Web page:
Former commander of the Russian mercenary group Wagner seeks asylum in Norway


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A former commander of Russia’s Wagner mercenary group who fought in Ukraine said he has fled to Norway and is seeking asylum in fear for his life after witnessing the killing and mistreatment of Russian prisoners taken to the front lines.

Andrei Medvedev, who joined Wagner on July 6, 2022 on a four-month contract, said in a video posted by the rights group that he crossed the northern Arctic border into Norway before being detained by Norwegian police .

Medvedev, an orphan who joined the Russian army and spent time in prison before moving to Wagner, said he slipped out of the group after witnessing the murder of captured Wagner deserters.

“I’m afraid to die in agony,” Medvedev told Vladimir Osechkin, founder of the rights group, who said it helped Medvedev leave Russia after approaching the group in fear for his life.

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He said he crossed the snowy border, climbed through barbed wire fences and evaded a border patrol with dogs, and heard guards firing as he ran through a forest and across thin and breaking ice into Norway.

Local Norwegian police said a foreign citizen was arrested on Thursday night after illegally crossing the Russian-Norwegian border, north of the Arctic Circle, and seeking asylum.

His Norwegian lawyer said Medvedev was now in the “Oslo region” but gave no details. “What matters to him (Medvedev) is that the immigration authorities clear up his status as soon as possible,” lawyer Brynjulf ​​Risnes told Reuters.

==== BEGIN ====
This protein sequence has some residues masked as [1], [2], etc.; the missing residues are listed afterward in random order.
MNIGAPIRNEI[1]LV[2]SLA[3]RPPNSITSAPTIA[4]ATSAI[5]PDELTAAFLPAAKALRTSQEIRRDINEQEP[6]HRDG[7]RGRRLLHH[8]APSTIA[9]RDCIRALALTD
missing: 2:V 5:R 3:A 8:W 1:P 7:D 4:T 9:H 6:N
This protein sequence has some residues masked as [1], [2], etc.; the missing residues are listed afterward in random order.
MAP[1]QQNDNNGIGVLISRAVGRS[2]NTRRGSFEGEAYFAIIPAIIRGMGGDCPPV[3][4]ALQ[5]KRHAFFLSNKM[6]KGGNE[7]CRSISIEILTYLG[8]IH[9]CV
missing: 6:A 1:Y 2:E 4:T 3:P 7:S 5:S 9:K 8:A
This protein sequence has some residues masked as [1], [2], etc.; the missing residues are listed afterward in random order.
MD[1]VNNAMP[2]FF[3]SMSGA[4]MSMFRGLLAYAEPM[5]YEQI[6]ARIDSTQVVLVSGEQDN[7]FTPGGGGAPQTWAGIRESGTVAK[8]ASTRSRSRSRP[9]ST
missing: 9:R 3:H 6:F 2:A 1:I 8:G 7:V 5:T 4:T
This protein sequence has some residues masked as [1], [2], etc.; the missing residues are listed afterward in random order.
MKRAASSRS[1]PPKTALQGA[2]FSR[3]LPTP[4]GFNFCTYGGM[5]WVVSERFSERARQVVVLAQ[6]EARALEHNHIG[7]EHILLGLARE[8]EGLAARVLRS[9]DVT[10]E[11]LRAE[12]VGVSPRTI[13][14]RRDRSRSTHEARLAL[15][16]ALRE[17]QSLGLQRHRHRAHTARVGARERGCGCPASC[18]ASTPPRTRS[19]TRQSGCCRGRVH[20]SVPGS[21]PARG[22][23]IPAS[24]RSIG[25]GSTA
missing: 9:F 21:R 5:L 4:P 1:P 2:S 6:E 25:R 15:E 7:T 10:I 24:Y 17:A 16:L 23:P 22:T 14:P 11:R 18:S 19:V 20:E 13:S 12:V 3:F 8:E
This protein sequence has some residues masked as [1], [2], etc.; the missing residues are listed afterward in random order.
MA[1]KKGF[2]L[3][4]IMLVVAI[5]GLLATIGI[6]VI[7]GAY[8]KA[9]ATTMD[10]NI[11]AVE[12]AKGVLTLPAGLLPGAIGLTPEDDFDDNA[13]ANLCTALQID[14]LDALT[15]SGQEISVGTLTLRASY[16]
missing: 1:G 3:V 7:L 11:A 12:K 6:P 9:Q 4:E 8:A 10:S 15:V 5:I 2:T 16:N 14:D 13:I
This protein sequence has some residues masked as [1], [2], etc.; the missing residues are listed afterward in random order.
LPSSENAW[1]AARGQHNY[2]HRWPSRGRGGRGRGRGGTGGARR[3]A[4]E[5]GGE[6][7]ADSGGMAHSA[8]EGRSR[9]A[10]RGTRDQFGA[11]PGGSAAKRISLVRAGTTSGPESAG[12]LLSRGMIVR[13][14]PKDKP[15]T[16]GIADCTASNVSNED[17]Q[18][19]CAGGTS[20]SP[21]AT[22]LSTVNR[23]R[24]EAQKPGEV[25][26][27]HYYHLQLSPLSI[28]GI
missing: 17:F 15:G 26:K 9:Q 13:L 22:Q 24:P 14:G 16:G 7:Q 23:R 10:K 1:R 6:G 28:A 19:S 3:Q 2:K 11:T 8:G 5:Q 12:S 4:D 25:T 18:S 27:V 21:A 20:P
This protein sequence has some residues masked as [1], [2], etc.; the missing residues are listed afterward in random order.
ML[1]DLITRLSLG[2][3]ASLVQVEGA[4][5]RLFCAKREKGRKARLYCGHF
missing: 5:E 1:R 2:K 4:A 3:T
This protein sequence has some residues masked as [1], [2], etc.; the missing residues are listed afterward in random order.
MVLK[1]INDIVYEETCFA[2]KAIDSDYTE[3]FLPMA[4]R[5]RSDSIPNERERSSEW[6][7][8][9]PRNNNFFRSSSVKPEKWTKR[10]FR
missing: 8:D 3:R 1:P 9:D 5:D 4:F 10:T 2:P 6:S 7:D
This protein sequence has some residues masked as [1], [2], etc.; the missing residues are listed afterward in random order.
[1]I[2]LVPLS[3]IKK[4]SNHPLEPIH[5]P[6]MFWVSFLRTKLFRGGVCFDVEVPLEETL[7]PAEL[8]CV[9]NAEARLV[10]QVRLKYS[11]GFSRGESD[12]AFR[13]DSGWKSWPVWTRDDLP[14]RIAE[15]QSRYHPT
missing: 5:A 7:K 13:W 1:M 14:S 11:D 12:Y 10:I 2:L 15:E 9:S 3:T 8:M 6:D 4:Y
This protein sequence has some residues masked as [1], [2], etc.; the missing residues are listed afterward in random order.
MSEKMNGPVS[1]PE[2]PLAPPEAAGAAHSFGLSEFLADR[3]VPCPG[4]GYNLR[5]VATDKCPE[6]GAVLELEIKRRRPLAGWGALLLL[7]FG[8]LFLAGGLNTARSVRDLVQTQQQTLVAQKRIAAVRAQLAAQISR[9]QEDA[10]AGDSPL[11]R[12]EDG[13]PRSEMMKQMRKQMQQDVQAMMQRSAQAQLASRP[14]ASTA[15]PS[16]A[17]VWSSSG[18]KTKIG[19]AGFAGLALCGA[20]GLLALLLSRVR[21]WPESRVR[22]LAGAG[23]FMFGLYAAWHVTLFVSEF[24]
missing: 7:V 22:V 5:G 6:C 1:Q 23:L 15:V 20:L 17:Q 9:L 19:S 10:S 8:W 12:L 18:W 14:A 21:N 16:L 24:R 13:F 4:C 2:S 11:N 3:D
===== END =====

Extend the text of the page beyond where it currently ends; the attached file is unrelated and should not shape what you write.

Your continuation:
Kripos, the Norwegian National Criminal Investigation Service responsible for investigating war crimes, said it wanted to question Medvedev on Tuesday.

“He himself explained that he was part of the Wagner group and it is interesting for Kripos to have information about this period,” Kripos said in a statement.

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“Medvedev has witness status.”

Risnes said Medvedev had not yet spoken to Norway’s security police, PST, and an interview had not been agreed. “I’m sure that will be a question at some point,” said Risnes, who declined to say where Medvedev fought in Ukraine.

“He says he participated in the battle, which he says were clear combat situations…, and he had no contact with civilians,” Risnes said.

Wagner founder Yevgeny Prigozhin, a close ally of Russian President Vladimir Putin, said Medvedev had worked in Wagner’s Norwegian unit and “mistreated prisoners”.

“Be careful, he is very dangerous,” Prigozhin said in a statement from his spokeswoman. He did not address the allegations of murders or prisoner abuse in the statement.

In interviews with Gulagu, Medvedev said he became dissatisfied after his contract was repeatedly extended by Wagner without his consent. He said he witnessed the killing and mistreatment of Russian prisoners who had been taken to the front by Wagner.

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Medvedev said losses were very high after Wagner began sending large numbers of prisoners to the Ukrainian front in the second half of 2022. Wagner’s internal security service handed out extreme punishment, Medvedev said.

He said a man executed with a sledgehammer in November was part of his unit.

Wagner’s statement did not address Medvedev’s accounts of punishment and losses on the battlefield, or that his contract was repeatedly renewed.

Prigozhin has said that Wagner is an effective fighting force because it has extensive battlefield experience, is well supplied, has a meritocratic command system to which everyone can contribute, and “the most rigorous discipline”.

Russia sent tens of thousands of troops to Ukraine on Feb. 24 in what it calls a “special military operation” to “denazify” its neighbor and protect Russian security.



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